American Honda’s vice-president of logistics and sales planning, Dennis Manns, outlines the OEM’s route to success in Mexico and North America.
In today’s North American vehicle logistics market, the issue keeping most supply chain managers awake at night is the anticipated growth of exports out of Mexico. Carmakers have announced plans to add around 1.5m units of new production capacity in the country by 2016, which could see exports rise considerably from 2.4m vehicles in 2012 to totals that would rival South Korea and Japan as the second highest exporter of passenger cars after Germany.
Honda’s Celaya plant will begin producing the Fit (Jazz outside North America) in 2014 and will soon after add a compact SUV based on the Fit platform.
Their plan is notable for its impressive variability. It will use regular rail and short sea services, as well as multiple exit and entry points, giving Honda the flexibility to switch locations or modes if necessary. “Flexibility is the name of the game,” says Manns. “We wanted to make sure that, should we have a disruption on one mode or route, we could shift to other options without too much strain.”
Before exploring the plan for the Celaya plant, it is worth recalling how it will fit into Honda’s current production and distribution network. Around 80% of American Honda’s outbound mileage is covered by rail. It also has a fleet of around 400 Auto-Max rail wagons, which offer increased capacity and flexibility compared to normal multi-level wagons.
American Honda currently uses three ports of entry to the US, all on the west coast: San Diego and Richmond, California, and Portland, Oregon. Honda Canada also uses the port of Vancouver. Exports from the US (which are not handled by Manns and his team) are shipped across a more varied port network, including Port Hueneme, California; Jacksonville and Miami, Florida; Brunswick, Georgia; Baltimore, Maryland and Newark, New Jersey. In 2012, Honda more than doubled US exports from the previous year to around 100,000 units.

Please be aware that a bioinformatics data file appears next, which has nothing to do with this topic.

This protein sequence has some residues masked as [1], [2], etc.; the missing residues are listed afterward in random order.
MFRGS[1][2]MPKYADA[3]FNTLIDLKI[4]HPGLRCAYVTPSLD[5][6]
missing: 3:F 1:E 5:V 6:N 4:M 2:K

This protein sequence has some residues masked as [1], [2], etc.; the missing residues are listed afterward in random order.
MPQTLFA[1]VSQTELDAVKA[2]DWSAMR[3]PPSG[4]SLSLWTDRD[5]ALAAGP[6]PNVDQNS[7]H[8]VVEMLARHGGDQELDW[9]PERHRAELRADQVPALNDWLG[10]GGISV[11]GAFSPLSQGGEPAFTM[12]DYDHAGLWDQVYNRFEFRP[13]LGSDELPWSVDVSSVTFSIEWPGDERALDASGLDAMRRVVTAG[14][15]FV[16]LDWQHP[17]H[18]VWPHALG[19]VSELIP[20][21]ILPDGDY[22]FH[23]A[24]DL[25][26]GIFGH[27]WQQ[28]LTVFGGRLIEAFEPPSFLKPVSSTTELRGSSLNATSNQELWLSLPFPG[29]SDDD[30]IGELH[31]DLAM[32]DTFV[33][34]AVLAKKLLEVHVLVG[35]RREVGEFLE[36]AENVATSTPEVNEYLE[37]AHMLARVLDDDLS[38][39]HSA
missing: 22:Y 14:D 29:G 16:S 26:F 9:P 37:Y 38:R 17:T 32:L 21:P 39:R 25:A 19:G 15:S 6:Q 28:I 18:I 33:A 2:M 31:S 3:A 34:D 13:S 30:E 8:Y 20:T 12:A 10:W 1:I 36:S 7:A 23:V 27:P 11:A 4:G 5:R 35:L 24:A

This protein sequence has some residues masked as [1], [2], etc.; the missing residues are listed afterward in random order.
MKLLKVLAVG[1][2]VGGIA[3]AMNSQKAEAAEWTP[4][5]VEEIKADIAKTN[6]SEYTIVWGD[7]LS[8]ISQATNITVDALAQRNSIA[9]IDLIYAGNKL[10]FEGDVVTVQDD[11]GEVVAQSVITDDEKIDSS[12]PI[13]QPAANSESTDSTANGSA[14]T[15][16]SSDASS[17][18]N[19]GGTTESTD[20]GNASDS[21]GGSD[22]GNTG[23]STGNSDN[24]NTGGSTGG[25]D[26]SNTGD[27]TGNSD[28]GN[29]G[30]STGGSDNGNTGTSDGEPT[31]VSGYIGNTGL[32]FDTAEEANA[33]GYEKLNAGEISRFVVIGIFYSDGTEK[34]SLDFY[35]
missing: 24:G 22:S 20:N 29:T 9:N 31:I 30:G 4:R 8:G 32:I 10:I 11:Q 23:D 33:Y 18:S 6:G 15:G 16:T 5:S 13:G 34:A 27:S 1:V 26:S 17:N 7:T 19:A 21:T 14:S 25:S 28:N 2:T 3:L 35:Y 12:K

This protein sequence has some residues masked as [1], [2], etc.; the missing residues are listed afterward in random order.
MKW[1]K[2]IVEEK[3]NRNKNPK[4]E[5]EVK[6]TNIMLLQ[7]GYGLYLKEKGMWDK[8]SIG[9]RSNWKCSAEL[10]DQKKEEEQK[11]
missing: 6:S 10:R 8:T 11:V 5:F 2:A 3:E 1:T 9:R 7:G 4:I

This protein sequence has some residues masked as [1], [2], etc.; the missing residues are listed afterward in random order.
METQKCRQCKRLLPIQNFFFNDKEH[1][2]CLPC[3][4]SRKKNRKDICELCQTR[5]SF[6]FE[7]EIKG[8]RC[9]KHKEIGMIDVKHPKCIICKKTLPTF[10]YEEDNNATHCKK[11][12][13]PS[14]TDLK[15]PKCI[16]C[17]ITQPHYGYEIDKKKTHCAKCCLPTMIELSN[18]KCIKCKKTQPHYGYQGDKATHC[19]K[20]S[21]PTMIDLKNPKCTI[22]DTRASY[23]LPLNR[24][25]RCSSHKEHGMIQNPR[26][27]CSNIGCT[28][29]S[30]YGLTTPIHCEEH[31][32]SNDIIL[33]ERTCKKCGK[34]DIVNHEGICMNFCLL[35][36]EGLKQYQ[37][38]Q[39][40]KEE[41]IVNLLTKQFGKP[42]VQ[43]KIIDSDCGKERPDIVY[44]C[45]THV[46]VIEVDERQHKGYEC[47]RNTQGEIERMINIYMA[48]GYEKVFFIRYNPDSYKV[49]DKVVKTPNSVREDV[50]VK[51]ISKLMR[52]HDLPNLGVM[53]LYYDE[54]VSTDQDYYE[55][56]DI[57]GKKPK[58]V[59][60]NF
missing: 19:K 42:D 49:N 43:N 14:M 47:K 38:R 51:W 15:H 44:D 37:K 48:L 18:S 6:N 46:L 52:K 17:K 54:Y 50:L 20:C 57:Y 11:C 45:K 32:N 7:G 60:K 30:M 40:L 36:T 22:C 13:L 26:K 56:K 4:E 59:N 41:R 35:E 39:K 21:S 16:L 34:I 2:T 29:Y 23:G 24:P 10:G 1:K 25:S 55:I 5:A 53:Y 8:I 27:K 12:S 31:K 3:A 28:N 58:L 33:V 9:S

Drawing Honda’s planned export routes from Celaya on a map (see below) demonstrates the impressive range of territory they cover, with both amphibious and land entry points at no fewer than eight US locations. Honda will use rail and short-sea shipping partly because of infrastructure and capacity uncertainties, but also in spite of them.
In designing a new export flow for Celaya, Honda wanted to ensure it had as many options available as possible, whether in the face of capacity shortages or weather-related disruptions. Considering Celaya will be the sole production location for the compact SUV, inventory availability is going to be critical. The combination of both rail and short sea is a counterbalance to disruption or strains on either mode, as well as to gaining better service and reach.
Even if Honda has fewer than 31 choices, this flexibility could prove important as soon as production begins. For example, Manns points out that an interchange between KCSM and FXE is right in the middle of Celaya, which slows rail traffic considerably. There are currently plans for a major rail bypass to move the interchange outside the city. However, there are concerns over whether the project, which is funded by the Mexican federal government, will be completed in time for Honda’s plant opening.